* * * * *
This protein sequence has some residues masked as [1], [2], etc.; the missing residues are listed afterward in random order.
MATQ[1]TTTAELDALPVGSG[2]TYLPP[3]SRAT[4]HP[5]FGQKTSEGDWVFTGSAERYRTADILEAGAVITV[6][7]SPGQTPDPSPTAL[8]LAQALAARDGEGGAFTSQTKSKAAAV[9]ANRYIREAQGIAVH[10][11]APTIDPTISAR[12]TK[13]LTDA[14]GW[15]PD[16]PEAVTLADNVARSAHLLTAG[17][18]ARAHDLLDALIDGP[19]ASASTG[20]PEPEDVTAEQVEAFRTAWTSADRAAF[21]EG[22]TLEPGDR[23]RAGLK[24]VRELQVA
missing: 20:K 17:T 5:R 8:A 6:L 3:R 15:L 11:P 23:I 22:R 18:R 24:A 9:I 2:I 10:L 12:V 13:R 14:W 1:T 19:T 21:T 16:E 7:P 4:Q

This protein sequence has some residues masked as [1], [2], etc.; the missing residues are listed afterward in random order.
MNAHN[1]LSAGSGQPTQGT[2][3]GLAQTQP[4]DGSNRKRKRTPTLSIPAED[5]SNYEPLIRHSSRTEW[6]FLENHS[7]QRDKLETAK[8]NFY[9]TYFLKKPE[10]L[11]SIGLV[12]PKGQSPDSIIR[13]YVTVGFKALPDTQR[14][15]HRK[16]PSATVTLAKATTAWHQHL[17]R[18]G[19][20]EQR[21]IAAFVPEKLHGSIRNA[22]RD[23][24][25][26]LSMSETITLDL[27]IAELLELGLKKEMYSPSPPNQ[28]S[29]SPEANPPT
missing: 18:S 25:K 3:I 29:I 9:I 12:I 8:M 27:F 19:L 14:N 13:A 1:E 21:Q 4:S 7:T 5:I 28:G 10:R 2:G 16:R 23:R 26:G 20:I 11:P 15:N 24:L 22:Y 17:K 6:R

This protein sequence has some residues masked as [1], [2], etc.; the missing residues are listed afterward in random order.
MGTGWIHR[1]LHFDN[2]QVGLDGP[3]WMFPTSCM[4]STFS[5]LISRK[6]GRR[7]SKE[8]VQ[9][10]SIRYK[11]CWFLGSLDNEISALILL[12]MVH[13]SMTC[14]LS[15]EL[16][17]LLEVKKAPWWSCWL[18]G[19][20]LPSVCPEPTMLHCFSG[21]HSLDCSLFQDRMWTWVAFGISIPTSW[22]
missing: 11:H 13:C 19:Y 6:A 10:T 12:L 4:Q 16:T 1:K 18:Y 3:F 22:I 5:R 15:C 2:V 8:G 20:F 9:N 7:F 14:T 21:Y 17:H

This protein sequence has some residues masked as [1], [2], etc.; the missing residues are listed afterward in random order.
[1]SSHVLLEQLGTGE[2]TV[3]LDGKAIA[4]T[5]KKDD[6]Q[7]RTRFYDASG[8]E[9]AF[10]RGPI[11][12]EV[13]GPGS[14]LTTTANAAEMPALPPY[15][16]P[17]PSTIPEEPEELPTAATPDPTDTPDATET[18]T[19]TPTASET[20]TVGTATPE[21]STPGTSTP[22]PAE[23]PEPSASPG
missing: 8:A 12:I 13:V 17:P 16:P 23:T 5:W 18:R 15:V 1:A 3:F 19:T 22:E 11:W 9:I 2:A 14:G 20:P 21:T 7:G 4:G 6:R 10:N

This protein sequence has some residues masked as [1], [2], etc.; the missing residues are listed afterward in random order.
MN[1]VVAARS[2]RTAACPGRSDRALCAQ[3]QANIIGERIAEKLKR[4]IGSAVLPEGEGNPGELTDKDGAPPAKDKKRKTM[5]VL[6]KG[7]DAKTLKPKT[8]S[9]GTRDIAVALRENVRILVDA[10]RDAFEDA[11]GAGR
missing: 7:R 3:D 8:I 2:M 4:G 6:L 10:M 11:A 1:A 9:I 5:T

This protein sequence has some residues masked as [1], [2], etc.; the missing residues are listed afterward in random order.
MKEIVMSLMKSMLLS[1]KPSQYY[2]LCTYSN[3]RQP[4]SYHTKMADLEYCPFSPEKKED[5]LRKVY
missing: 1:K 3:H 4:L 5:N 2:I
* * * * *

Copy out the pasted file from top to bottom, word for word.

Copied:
This protein sequence has some residues masked as [1], [2], etc.; the missing residues are listed afterward in random order.
MATQ[1]TTTAELDALPVGSG[2]TYLPP[3]SRAT[4]HP[5]FGQKTSEGDWVFTGSAERYRTADILEAGAVITV[6][7]SPGQTPDPSPTAL[8]LAQALAARDGEGGAFTSQTKSKAAAV[9]ANRYIREAQGIAVH[10][11]APTIDPTISAR[12]TK[13]LTDA[14]GW[15]PD[16]PEAVTLADNVARSAHLLTAG[17][18]ARAHDLLDALIDGP[19]ASASTG[20]PEPEDVTAEQVEAFRTAWTSADRAAF[21]EG[22]TLEPGDR[23]RAGLK[24]VRELQVA
missing: 20:K 17:T 5:R 8:A 6:L 3:R 15:L 11:P 23:I 22:R 18:R 24:A 9:I 2:I 10:L 12:V 13:R 14:W 1:T 19:T 21:T 16:E 7:P 4:Q

This protein sequence has some residues masked as [1], [2], etc.; the missing residues are listed afterward in random order.
MNAHN[1]LSAGSGQPTQGT[2][3]GLAQTQP[4]DGSNRKRKRTPTLSIPAED[5]SNYEPLIRHSSRTEW[6]FLENHS[7]QRDKLETAK[8]NFY[9]TYFLKKPE[10]L[11]SIGLV[12]PKGQSPDSIIR[13]YVTVGFKALPDTQR[14][15]HRK[16]PSATVTLAKATTAWHQHL[17]R[18]G[19][20]EQR[21]IAAFVPEKLHGSIRNA[22]RD[23][24][25][26]LSMSETITLDL[27]IAELLELGLKKEMYSPSPPNQ[28]S[29]SPEANPPT
missing: 18:S 25:K 3:I 29:I 9:I 12:I 8:M 27:F 19:L 14:N 13:A 1:E 21:Q 4:S 7:T 5:I 28:G 10:R 2:G 16:R 23:R 26:G 20:I 11:P 15:N 24:L 22:Y 17:K 6:R

This protein sequence has some residues masked as [1], [2], etc.; the missing residues are listed afterward in random order.
MGTGWIHR[1]LHFDN[2]QVGLDGP[3]WMFPTSCM[4]STFS[5]LISRK[6]GRR[7]SKE[8]VQ[9][10]SIRYK[11]CWFLGSLDNEISALILL[12]MVH[13]SMTC[14]LS[15]EL[16][17]LLEVKKAPWWSCWL[18]G[19][20]LPSVCPEPTMLHCFSG[21]HSLDCSLFQDRMWTWVAFGISIPTSW[22]
missing: 11:H 13:C 19:Y 6:A 10:T 12:L 4:Q 16:T 1:K 18:Y 3:F 22:I 5:R 15:C 2:V 8:G 20:F 9:N 7:F 14:T 21:Y 17:H

This protein sequence has some residues masked as [1], [2], etc.; the missing residues are listed afterward in random order.
[1]SSHVLLEQLGTGE[2]TV[3]LDGKAIA[4]T[5]KKDD[6]Q[7]RTRFYDASG[8]E[9]AF[10]RGPI[11][12]EV[13]GPGS[14]LTTTANAAEMPALPPY[15][16]P[17]PSTIPEEPEELPTAATPDPTDTPDATET[18]T[19]TPTASET[20]TVGTATPE[21]STPGTSTP[22]PAE[23]PEPSASPG
missing: 8:A 12:I 13:V 17:P 16:P 23:T 5:W 18:R 15:V 1:A 3:F 19:T 22:E 11:W 9:I 2:A 14:G 20:P 21:T 7:G 4:G 6:R 10:N

This protein sequence has some residues masked as [1], [2], etc.; the missing residues are listed afterward in random order.
MN[1]VVAARS[2]RTAACPGRSDRALCAQ[3]QANIIGERIAEKLKR[4]IGSAVLPEGEGNPGELTDKDGAPPAKDKKRKTM[5]VL[6]KG[7]DAKTLKPKT[8]S[9]GTRDIAVALRENVRILVDA[10]RDAFEDA[11]GAGR
missing: 7:R 3:D 8:I 2:M 4:G 6:L 10:M 11:A 1:A 9:I 5:T

This protein sequence has some residues masked as [1], [2], etc.; the missing residues are listed afterward in random order.
MKEIVMSLMKSMLLS[1]KPSQYY[2]LCTYSN[3]RQP[4]SYHTKMADLEYCPFSPEKKED[5]LRKVY
missing: 1:K 3:H 4:L 5:N 2:I